Colocation and outsourced data centers: it’s still about control

Colocation and outsourced data centers: it’s still about control.

Is colocation going out of style? Is cloud computing making outsource data centers and wholesale colocation facilities irrelevant?

The answer is no. Colocation is growing. Wholesale data center space is being gobbled up by companies, telecommunications providers and managed service providers. That includes software (SaaS), platform (PaaS) and infrastructure (IaaS) as-a-service providers.

What are the drivers behind this growth in the colocation space? Control. Most of the companies that use colocation possess the staffing, skills and IT strategy to design and maintain their own environments. They like having and controlling their own servers, storage and network so that they can manage costs and tune performance. Here are a few key reasons that outsource data center and colocation is still the solution of choice for high reliability:

Many companies still want to own and control their hardware. Software companies and companies that maintain in-house development staff often want control of the hardware to better isolate bottlenecks and control throughput. Cloud computing is often delivered using shared resources, including shared servers, network and storage. Shared architecture is simply not appropriate for many high-demand applications.

Compliance and certification requirements preclude the use of cloud computing. Although this is changing, many regulatory bodies limit or forbid the use of a shared cloud computing environment. Data center certifications and compliance become more expensive, and wholesale colocation is an easy way to avoid these costs.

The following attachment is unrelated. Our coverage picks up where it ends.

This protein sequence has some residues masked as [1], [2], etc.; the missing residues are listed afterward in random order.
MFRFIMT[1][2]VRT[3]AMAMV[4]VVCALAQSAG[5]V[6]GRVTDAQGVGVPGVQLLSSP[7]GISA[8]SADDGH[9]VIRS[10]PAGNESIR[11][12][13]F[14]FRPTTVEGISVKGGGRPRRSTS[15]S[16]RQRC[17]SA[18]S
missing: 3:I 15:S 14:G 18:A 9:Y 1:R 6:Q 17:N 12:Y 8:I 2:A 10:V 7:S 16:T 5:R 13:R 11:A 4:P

Owners and shareholders are too worried about intellectual property to use cloud computing. This too is changing, but the present state of paranoia for many stakeholders will be an issue for a long time to come.

Many cloud computing companies use colocation. While it may seem counter intuitive, many cloud computing providers build hardware and software environments rather than using cloud services themselves. But these companies often cannot afford to build a high availability data center, so they use colocation to avoid the capital costs of buildings, HVAC, utility feeds, generators and power conditioning equipment.

Data center uptime is still the primary measure of success for most IT organizations. Affordable colocation facilities with flexible options like Lifeline Data Centers can deliver 99.995% uptime while allowing companies to retain control of their mission critical IT assets. Want to learn more about Midwest colocation? Call Lifeline Data Centers at 317.423.2591.

Alex Carroll

Alex Carroll

Managing Member at Lifeline Data Centers
Alex, co-owner, is responsible for all real estate, construction and mission critical facilities: hardened buildings, power systems, cooling systems, fire suppression, and environmentals. Alex also manages relationships with the telecommunications providers and has an extensive background in IT infrastructure support, database administration and software design and development. Alex architected Lifeline’s proprietary GRCA system and is hands-on every day in the data center.